a) Earlobe


Surgery is difficult as there is minimal subcutaneous tissue. Cosmesis is difficult to maintain for larger lesions.
Radiotherapy is difficult as cartilage necrosis is an issue and the ventral surface is irregular. Dorsal ear lesions may have a more flattened surface.
These lesions behave more aggressively and are be upstaged to T2 if another high risk feature is present (deep or perineural invasion, poorly differentiated).

Choice of treatment

Small lesions can be removed surgically using a wedge excision. Adjuvant radiotherapy is indicated if high risk features are present.
Larger lesions can be treated with removal of the ear or with radiotherapy.
Other treatment options (imiquimod, 5-fluorouracil, curettage) are not appropriate at this site.

Choice of Radiotherapy Modality

Small lesions on the posterior surface of the ear, with < 5 mm thickness, can be adequately treated with lower-energy kilovoltage x-rays (50-100 kV). Higher energies lead to increased dose deposition in cartilage and bone which is contraindicated.
For larger lesions, electrons are generally indicated as they have better penetration at depth and reduced dose deposition in bone compared to kilovoltage x-rays.
Very large lesions with skull base involvement may be treated with megavoltage photon beam therapy, most likely with a wedge pair or 3D conformal technique.

Radiotherapy Technique

Kilovoltage Photons

  • Treat the patient with curative intent, using radical radiotherapy employing kilovoltage x-rays.
  • Pre-simulation, obtain informed consent.
  • Clinical markup. Palpate the tumour and mark the palpable extent. Add a 0.5 cm margin (unless high risk features, then use 1 cm). If the surface is irregular, then conversion to an electron based technique should be done.
  • Depending on the shape of a the lesion, either use a standard cutout or custom cutout.
  • Prescribe a total dose of 50 Gy in 20 fractions (or 60 Gy in 30 fractions).


  • Treat the patient with curative intent, using radical electron beam radiotherapy.
  • Pre-simulation, obtain informed consent.
  • At simulation, palpate the tumour extent. Add a 1 cm expansion to account for microscopic disease and the electron penumbra (1.5 cm if high risk features). Finally, pack the pinna, the space between the dorsal earlobe and scalp, and external auditory canal with bolus. Add 0.5 cm of buildup bolus if low energy electrons are to be used to ensure adequate dose at skin surface. For complex lesions, CT simulation may be done.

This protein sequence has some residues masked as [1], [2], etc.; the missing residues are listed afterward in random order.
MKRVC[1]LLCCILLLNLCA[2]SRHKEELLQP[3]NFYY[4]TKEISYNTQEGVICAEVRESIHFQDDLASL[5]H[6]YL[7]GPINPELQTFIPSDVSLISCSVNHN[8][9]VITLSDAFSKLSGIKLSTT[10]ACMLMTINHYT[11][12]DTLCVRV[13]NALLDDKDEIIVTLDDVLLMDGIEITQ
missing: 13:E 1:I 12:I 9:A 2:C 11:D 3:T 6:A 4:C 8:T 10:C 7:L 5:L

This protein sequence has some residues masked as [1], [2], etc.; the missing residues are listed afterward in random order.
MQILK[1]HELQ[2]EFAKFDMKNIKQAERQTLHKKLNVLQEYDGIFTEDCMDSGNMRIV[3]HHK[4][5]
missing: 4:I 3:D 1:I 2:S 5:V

• A pre-forged or custom cutout should be used.
  • Prescribe a total dose of 55 Gy in 22 fractions (or 64 Gy in 32 fractions).

Megavoltage Photons

  • Treat the patient with curative intent, using radical radiotherapy employing megavoltage x-rays.
  • Pre-simulation, obtain informed consent.
  • At simulation, palpate the extent of the tumour. Add a 0.5-1 cm expansion based on the tumour features (likely 1 cm if megavoltage photons are required!) and wire this border as the CTV. Apply bolus to remove contour irregularities of the ventral earlobe * and eliminate the air gaps in the external auditory canal and the space between the ear and scalp. Apply 1 cm of blanket bolus to the entire region to ensure adequate dose buildup from megavoltage x-rays.
  • Perform a CT scan through the region of interest (from vertex to suprasternal notch).
  • Use 3D conformal radiotherapy. GTV = tumour visible on CT/wired area. CTV = 1 cm expansion from GTV, respecting air/tissue borders. If perineural invasion of a named nerve, trace the nerve from the tumour back to the base of skull (usually the trigeminal ganglion or the internal auditory meatus) as the nerve CTV. PTV = 0.5 cm expansion from CTV (both primary and nerve CTV if present).
  • Dose = 64 Gy in 32 fractions. Can be complicated when the PTV extends into the cranial vault with respecting tissue tolerances around the cavernous sinus or brainstem.